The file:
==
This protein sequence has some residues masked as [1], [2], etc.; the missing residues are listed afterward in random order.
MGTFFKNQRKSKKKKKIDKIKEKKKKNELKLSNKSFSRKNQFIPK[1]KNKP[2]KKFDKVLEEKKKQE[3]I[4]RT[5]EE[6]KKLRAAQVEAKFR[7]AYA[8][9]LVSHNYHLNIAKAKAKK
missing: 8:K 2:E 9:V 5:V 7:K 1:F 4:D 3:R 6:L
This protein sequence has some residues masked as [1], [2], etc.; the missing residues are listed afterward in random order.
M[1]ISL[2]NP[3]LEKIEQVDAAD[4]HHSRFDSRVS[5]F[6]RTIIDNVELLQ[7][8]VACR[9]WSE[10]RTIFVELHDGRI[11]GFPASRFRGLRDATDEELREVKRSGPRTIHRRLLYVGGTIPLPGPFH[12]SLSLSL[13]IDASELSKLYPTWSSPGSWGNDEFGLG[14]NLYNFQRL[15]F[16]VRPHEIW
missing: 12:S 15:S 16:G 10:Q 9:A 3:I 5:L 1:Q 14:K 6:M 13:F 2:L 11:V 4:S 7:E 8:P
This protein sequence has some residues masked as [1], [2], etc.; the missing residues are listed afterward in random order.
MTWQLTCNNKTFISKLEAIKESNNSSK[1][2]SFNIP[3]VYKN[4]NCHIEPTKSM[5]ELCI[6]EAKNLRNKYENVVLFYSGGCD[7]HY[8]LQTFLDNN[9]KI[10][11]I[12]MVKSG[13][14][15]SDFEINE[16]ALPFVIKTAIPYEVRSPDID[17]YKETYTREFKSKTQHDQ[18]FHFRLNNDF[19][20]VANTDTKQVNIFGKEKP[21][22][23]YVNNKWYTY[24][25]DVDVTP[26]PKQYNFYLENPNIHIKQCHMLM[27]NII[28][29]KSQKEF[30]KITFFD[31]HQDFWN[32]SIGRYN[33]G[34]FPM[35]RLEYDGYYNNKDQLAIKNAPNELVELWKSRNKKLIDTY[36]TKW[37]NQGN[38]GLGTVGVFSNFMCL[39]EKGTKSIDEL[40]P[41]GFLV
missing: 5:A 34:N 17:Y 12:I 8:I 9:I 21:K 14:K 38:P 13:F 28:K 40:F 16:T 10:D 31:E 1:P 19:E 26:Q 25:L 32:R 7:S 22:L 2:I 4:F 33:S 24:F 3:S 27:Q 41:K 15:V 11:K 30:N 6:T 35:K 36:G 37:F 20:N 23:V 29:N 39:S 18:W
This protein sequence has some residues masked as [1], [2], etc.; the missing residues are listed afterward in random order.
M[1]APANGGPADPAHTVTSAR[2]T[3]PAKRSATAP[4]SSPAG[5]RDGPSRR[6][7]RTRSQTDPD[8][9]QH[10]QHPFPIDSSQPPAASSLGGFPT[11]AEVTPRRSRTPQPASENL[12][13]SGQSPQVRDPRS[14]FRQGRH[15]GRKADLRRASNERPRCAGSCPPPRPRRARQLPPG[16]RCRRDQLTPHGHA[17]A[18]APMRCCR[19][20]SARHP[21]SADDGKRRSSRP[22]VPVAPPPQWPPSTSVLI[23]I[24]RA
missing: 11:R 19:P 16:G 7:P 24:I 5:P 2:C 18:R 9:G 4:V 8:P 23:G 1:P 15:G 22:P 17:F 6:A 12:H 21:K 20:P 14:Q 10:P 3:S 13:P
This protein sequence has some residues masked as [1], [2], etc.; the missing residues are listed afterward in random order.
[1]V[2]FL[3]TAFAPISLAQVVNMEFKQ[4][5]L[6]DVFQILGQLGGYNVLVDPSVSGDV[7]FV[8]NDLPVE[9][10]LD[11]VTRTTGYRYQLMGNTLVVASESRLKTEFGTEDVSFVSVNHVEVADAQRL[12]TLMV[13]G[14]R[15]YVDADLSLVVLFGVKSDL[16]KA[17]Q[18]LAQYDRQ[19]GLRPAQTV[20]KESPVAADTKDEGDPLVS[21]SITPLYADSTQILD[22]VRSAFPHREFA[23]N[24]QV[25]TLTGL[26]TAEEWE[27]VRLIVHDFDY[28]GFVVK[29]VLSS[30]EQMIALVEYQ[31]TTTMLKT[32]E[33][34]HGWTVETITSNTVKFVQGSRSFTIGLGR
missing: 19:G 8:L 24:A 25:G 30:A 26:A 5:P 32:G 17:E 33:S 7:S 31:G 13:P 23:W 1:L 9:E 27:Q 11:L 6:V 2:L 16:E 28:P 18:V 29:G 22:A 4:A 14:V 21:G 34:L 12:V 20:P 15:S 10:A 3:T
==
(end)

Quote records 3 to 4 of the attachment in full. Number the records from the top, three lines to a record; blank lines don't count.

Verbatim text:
This protein sequence has some residues masked as [1], [2], etc.; the missing residues are listed afterward in random order.
MTWQLTCNNKTFISKLEAIKESNNSSK[1][2]SFNIP[3]VYKN[4]NCHIEPTKSM[5]ELCI[6]EAKNLRNKYENVVLFYSGGCD[7]HY[8]LQTFLDNN[9]KI[10][11]I[12]MVKSG[13][14][15]SDFEINE[16]ALPFVIKTAIPYEVRSPDID[17]YKETYTREFKSKTQHDQ[18]FHFRLNNDF[19][20]VANTDTKQVNIFGKEKP[21][22][23]YVNNKWYTY[24][25]DVDVTP[26]PKQYNFYLENPNIHIKQCHMLM[27]NII[28][29]KSQKEF[30]KITFFD[31]HQDFWN[32]SIGRYN[33]G[34]FPM[35]RLEYDGYYNNKDQLAIKNAPNELVELWKSRNKKLIDTY[36]TKW[37]NQGN[38]GLGTVGVFSNFMCL[39]EKGTKSIDEL[40]P[41]GFLV
missing: 5:A 34:N 17:Y 12:I 8:I 9:I 21:K 14:K 38:P 13:F 28:K 40:F 16:T 10:D 31:E 1:P 19:E 26:Q 25:L 32:R 7:S 22:L 2:I 4:F 33:S 24:F 3:S 27:Q 41:K 15:V 11:K 30:N 6:T 35:K 36:G 37:F 20:N 23:V 29:N 39:S 18:W
This protein sequence has some residues masked as [1], [2], etc.; the missing residues are listed afterward in random order.
M[1]APANGGPADPAHTVTSAR[2]T[3]PAKRSATAP[4]SSPAG[5]RDGPSRR[6][7]RTRSQTDPD[8][9]QH[10]QHPFPIDSSQPPAASSLGGFPT[11]AEVTPRRSRTPQPASENL[12][13]SGQSPQVRDPRS[14]FRQGRH[15]GRKADLRRASNERPRCAGSCPPPRPRRARQLPPG[16]RCRRDQLTPHGHA[17]A[18]APMRCCR[19][20]SARHP[21]SADDGKRRSSRP[22]VPVAPPPQWPPSTSVLI[23]I[24]RA
missing: 11:R 19:P 16:G 7:P 24:I 5:P 2:C 18:R 9:G 4:V 8:P 23:G 1:P 15:G 22:P 17:F 6:A 12:H 21:K 20:P 14:Q 10:P 3:S 13:P